Why "Erase all Content and Settings" so Quick?

Discussion in 'iPhone Tips, Help and Troubleshooting' started by aerodoc, Sep 24, 2009.

  1. macrumors member

    Joined:
    Aug 10, 2009
    #1
    I decided to try the "erase all content and settings" option to improve my GPS signal per Navigon FAQ. No problem, but after confirming the options, it seemed like it was only a minute or less before it asked me to just plug into iTunes.

    I thought it was supposed to erase the data and I had about 18 gig of data so there is no way it could have done actually erased it in less than a minute. I have 3.1. Any idea why this sequence of events would occur? Has something changed in 3.1?

    P.S. I remember talking to an Apple rep some time in the past about the erase all contents and settings and they said there is some kind of "encryption key" or something that if deleted could not be restored. I wonder if the just delete that key or something?
     
  2. macrumors 6502

    Joined:
    Jan 25, 2008
    #2
    I believe this is because since the data on the iPhone is hardware encrypted, the phone simply dumps the encryption keys.
     
  3. macrumors 68030

    nateo200

    Joined:
    Feb 4, 2009
    Location:
    NY State
    #3
    There's a reason it's called flash memory.....yes it can delete 18 gigs of data that fast in fact it should delete it faster. Now if the iPhone had a HDD then it would be a different story.
     
  4. macrumors newbie

    Joined:
    May 8, 2005
    Location:
    Rochester, NY
    #4
    Whether a device uses flash or rotating storage isn't the issue. Under normal circumstances, files aren't deleted by overwriting the data with zeroes. They're deleted by removing the file's entry in the file system. The size of the files isn't relevant, only the number of files matters. (In fact, the larger the average filesize, the less time it takes. 18 gigs of videos and music might only be ~1000 actual files. 18 gigs @ 10KB per file would take much more time to erase.)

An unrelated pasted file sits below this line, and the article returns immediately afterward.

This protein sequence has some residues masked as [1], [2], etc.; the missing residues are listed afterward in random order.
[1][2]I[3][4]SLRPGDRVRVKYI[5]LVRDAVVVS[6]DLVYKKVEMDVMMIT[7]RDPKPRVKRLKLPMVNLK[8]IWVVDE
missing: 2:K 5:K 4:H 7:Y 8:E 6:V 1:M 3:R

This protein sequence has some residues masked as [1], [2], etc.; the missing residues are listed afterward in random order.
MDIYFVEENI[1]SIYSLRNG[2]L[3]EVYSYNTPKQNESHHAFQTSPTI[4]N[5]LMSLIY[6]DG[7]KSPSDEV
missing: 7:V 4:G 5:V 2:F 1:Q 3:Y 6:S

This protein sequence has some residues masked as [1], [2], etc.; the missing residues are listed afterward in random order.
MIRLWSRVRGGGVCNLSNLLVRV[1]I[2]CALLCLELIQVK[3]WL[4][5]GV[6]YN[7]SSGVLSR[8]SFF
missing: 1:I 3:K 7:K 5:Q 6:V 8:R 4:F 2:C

Flash might help a little since it has excellent "seek" times, but it'd still be quite fast on a conventional disk.
     
  5. thread starter macrumors member

    Joined:
    Aug 10, 2009
    #5
  6. macrumors member

    Joined:
    Jun 30, 2007
    #6
    Because the iPhone 2G and 3G are not hardware encrypted. They will take up to 2 hours because they write over all the data to keep it from being recoverable. With the 3GS, you just have to wipe over the encryption key which renders all the data on the device instantly unreadable. So 3GS will only take a second, older models will take an hour or two. The information on the internet is just referencing the facts about the older models.
     
  7. thread starter macrumors member

    Joined:
    Aug 10, 2009
    #7
    Great info. I did not realize this distinction, but it makes sense. When I did the same process on my 3G I remember it was quite slow. I suspected something like this, but did not (and still have not) actually seen a link that directly talks to it.
     
  8. macrumors 68000

    TMar

    Joined:
    Jul 20, 2008
    Location:
    Ky
    #8
    I complain when people do that..
     
  9. macrumors 6502a

    daihard

    Joined:
    Feb 19, 2008
    Location:
    Seattle, WA
    #9
    I am curious how hardware encryption works. Does it mean the encryption routine is embedded in the ROM or something so the same OS-level write function can be used to write to both the encryption-enabed model (3GS) and the older ones (2G/3G)?
     

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